Air Transport World

Guarded optimism--very guarded.(air cargo demand could rise in Asia and the rest of the world)

Indications are that Asia may be coming back from its economic crisis--but then there are all those other places

On a broad global scale, the economic situation--and therefore the international air cargo situation--is not terrible. For the past two years Asia has been the dominant factor with its "economic flu." This in turn has caused other areas of the world to start coughing.

Now it appears that Asia has started its road to recovery. Some countries are coming back strong while others seem to have at least bottomed out. Unfortunately, other parts of the world are still coughing.

The strongest Asian comeback is in Korea, which has seen its stock market jump 49% from a February low and is expecting 3-4% GDP growth this year. One of the hardest hit of the Asian nations, Korea's rapid recovery in part has come from the willingness of Korean corporations to break up their conglomerates and sell off the various elements to buy down heavy debt. "This allows a much more rapid restructuring of the economy," said Dr. David Blond, chief economist for MergeGlobal, an Arlington, Va.-based strategic consulting firm specializing in freight transportation.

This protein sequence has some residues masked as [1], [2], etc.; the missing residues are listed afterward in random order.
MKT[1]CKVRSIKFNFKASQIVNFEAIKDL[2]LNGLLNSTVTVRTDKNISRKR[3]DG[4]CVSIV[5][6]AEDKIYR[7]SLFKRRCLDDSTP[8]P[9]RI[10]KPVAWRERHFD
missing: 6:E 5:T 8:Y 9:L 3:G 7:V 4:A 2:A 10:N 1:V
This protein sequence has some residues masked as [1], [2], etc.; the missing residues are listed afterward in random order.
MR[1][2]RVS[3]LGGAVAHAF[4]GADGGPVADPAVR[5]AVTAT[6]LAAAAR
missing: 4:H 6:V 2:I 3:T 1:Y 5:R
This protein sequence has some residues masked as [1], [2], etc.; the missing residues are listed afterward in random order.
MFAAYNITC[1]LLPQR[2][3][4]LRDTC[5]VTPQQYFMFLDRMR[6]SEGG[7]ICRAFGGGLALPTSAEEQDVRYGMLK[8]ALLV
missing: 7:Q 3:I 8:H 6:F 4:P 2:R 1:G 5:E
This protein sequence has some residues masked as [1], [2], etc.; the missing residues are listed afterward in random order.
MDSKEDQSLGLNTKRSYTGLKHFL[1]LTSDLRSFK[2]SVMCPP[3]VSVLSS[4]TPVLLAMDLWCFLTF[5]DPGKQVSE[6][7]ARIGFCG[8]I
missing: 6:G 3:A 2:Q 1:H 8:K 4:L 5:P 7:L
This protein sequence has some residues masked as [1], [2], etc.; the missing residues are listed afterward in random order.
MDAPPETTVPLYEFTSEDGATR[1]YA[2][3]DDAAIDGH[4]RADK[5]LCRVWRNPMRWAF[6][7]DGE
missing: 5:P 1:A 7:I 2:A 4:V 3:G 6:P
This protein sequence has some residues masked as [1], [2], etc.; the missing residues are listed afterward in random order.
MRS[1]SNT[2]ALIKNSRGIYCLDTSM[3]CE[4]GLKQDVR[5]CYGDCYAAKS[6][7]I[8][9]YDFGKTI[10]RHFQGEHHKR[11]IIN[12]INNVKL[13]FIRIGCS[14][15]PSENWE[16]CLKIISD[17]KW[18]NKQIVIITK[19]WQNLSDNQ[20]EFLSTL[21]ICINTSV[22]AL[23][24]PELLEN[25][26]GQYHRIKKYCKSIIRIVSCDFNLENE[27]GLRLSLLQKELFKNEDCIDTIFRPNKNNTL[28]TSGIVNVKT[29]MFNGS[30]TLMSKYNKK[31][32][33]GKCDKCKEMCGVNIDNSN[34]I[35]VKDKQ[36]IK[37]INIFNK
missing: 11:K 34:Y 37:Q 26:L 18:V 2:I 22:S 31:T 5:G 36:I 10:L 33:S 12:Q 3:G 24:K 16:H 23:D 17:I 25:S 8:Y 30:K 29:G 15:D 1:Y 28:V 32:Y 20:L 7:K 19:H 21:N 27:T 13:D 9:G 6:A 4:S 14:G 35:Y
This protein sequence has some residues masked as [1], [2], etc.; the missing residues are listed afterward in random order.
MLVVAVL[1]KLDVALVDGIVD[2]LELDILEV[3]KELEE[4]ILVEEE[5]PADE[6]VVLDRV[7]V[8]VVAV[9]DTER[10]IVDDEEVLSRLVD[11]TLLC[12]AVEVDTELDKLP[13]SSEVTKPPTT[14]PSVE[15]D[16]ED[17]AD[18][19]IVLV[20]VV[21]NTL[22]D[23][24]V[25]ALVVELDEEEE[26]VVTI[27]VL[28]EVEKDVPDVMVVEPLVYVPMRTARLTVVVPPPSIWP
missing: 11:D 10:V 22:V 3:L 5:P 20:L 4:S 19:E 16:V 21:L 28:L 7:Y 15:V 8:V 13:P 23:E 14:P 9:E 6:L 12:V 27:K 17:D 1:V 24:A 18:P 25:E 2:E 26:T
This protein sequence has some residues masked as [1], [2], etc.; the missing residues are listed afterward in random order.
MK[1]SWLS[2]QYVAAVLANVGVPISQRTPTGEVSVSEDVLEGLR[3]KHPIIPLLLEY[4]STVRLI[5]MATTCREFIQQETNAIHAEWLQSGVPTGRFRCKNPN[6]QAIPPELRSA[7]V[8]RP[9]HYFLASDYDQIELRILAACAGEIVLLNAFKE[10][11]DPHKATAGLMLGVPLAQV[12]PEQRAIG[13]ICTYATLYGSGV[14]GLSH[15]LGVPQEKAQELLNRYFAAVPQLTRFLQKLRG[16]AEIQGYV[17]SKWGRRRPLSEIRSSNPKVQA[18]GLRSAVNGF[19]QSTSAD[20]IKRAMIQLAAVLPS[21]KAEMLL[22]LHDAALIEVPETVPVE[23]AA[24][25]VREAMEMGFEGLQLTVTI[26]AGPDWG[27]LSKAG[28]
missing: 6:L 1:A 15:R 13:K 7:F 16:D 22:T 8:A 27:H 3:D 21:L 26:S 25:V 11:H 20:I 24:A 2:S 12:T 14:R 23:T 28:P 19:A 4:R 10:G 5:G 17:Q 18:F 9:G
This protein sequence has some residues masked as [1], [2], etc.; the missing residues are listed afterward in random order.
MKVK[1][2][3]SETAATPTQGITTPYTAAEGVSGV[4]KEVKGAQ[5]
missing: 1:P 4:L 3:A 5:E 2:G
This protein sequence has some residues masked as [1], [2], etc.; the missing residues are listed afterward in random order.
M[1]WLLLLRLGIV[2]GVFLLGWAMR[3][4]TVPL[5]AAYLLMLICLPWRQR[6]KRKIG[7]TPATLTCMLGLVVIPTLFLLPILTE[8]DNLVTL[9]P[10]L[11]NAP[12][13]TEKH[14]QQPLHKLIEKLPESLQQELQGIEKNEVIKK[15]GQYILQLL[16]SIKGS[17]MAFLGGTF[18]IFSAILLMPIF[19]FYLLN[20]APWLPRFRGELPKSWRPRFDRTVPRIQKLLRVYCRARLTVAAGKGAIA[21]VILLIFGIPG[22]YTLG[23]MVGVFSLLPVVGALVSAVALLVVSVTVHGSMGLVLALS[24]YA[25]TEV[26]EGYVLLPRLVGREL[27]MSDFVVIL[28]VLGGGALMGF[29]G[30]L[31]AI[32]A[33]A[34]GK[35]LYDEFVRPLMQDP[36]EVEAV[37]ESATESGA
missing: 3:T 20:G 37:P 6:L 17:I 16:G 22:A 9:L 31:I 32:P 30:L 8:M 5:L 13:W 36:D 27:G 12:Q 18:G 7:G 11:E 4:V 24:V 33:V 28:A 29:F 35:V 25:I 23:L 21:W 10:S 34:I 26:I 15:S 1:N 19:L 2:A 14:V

The Philippines and Thailand also are expected to be among the first to recover, albeit with very modest growth, and Malaysia as well is expecting a modest recovery.

The biggest question mark for Asian air cargo remains Japan, which according to Boeing controls 31.7% of the transpacific market. "How Japan improves and recovers will determine the health of the entire, Asian air freight market," Blond said.

Brian Clancy, a principal at MergeGlobal, likens the transpacific market to a pipeline between the US and Japan. …

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